Musical Theatre Tragedy & Hometown Glory, The 1975 are the perfect example of how a band can be bigger than the four members within itself.

Excitement has been buzzing around this very group for over a decade: it’s no wonder the most dedicated fans started queueing 48 hours before to catch a glimpse of the band. From the band’s self-titled debut which gave us the instantly recognisable ‘Chocolate’, to their controversial-among-fans experimental fourth album ‘Notes On A Conditional Form’, The 1975 have truly reached their Renaissance in 2022 – appealing to a new, younger audience while still holding the attention and capturing the hearts of their oldest fans. The release of their 5th studio album earlier this year, aptly named ‘Being Funny In A Foreign Language’, has already led to the band receiving critical acclaim – it was announced just last week that they had been nominated for 3 BRIT Awards, including Best British Group.

So what? They’re a great group, right? What makes them, or their shows, so special?

Well, in summary, The 1975’s At Their Very Best tour is shaping a new era of live music, which defines their live musical performance as a show, not just a ‘gig’. A fusion of theatre and live music, but more than just musical theatre. Manchester’s AO Arena erupted into screams as soon as the curtains dropped to reveal their spotlight-shone logo, akin to Batman’s call in the skies of Gotham, in typical melodramatic fashion.

The audience painted a picture of a city bursting with pride for one of their greatest musical prodigies of the 21st century, joining a long list of great British bands including The Smiths, Oasis and Blur. Fans of all ages and genders gathered to support one of their own, no surprise with their extensive, timeless discography.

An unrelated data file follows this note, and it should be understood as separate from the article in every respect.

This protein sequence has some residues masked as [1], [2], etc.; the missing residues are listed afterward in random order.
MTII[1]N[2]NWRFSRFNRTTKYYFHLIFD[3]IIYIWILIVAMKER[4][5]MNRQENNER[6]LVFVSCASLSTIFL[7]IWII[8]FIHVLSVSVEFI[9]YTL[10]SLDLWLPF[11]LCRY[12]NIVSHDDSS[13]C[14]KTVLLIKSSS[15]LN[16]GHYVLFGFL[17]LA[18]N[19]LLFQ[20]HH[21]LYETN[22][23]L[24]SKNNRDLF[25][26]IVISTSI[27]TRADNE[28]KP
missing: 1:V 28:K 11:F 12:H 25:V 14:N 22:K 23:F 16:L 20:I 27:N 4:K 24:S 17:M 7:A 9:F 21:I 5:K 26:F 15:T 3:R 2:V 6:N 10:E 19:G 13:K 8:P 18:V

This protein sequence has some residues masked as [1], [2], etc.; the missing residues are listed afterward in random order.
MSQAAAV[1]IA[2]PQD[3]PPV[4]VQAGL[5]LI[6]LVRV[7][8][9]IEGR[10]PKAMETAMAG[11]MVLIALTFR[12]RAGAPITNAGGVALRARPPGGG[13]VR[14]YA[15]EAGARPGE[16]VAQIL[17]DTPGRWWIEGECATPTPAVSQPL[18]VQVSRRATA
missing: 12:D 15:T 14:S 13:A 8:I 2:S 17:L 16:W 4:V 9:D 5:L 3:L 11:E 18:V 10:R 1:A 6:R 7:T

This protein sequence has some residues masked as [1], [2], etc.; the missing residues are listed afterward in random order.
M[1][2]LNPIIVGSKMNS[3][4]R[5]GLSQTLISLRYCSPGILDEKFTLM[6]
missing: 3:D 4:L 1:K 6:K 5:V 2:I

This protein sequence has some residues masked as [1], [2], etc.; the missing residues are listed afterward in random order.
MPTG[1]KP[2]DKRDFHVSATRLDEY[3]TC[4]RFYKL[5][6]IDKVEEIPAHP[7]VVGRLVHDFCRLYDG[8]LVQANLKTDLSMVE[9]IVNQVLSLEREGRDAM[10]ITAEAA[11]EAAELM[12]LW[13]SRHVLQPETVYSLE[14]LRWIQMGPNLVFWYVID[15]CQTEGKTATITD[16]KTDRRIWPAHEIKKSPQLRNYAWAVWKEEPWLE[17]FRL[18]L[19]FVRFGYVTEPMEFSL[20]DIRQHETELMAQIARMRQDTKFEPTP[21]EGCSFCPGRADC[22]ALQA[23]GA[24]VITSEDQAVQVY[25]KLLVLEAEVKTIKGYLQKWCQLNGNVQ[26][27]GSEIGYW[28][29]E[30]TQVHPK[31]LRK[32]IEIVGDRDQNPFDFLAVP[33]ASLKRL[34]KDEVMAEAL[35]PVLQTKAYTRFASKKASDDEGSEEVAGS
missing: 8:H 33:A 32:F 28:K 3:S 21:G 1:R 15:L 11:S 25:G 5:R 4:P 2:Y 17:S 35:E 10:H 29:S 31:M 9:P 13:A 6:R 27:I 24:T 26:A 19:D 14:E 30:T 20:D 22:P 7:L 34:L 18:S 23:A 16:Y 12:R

However, I cannot talk about everyone in attendance without addressing the sea of badly creased white shirts, loose black ties, oversized leather jackets and Dr Martens. The uniform of The 1975 fans cosplaying as frontman Matty Healy the band’s very own provocateur and messiah (to paraphrase his mother and loose woman Denise Welch), as far as the eye can see.

Eating raw meat, touching himself, doing push-ups in front of multiple TV screens picturing Liz Truss, Rishi Sunak and Andrew Tate and then crawling into the screen itself – Matty Healy truly plays to the egotistic, self-indulgent provocateur frontman image, likened by some to Morrisey. The true modern-day villain, completely insufferable. And millions, including myself, cannot get enough of him. In the first half of the show, Healy portrays a lost soul swooning over a bottle of wine and cigarettes, home alone indulging in the theatrics of performing within your own house. Gazing forlornly out of a window during ‘All I Need To Hear’? Very ‘Hopelessly Devoted’ of him. An acapella rendition of Nat King Cole’s ‘Smile’? Someone’s watched Joker too many times.

However, the band’s larger-than-life frontman was not the only star of the show. Guitarist Adam Hann’s wife Carly made a special appearance to reprise her part in fan favourite ballad ‘About You’, a song which the band admitted parallels an early fan favourite ‘Robbers’, taken from their first album. Manchester was also treated to a very special guest appearance in the form of drummer George Daniel’s other half Charlotte Emma Aitchison, more commonly known as the Avant-pop queen Charli XCX, calling for the “gays” before performing her hit ‘Vroom Vroom’ to a screaming, euphoric audience. It really was the night for the band’s girls.

A mention has to also go to the band’s long-time Sax player John Waugh for his incredible solo in ‘Happiness’ and the band’s incredible support act Bonnie Kemplay. An incredible new talent on the scene, her ethereal grunge feminist angst filled with sincere vulnerability brought something refreshing to the arena. Shoegaze-y “Blushing” is one to watch – evidence of a woman who benefits from being young and impressionable, allowing for her to create a more honest depiction of love within her art. Incredibly well versed in performance too, at a level you would see of a well-seasoned performing act. The next princess of sad girl music at Dirty Hit, watch out Beabadoobee!

On a final note, Healy reflected during the night on ‘how special it [was]’ for the band to be playing Manchester, however, it was the band that gave the city a special night in return. A showstopping homecoming for one of the greatest bands of this century.

Words: Daisy Kent @daisylkent
Pictures: Jordan Curtis Hughes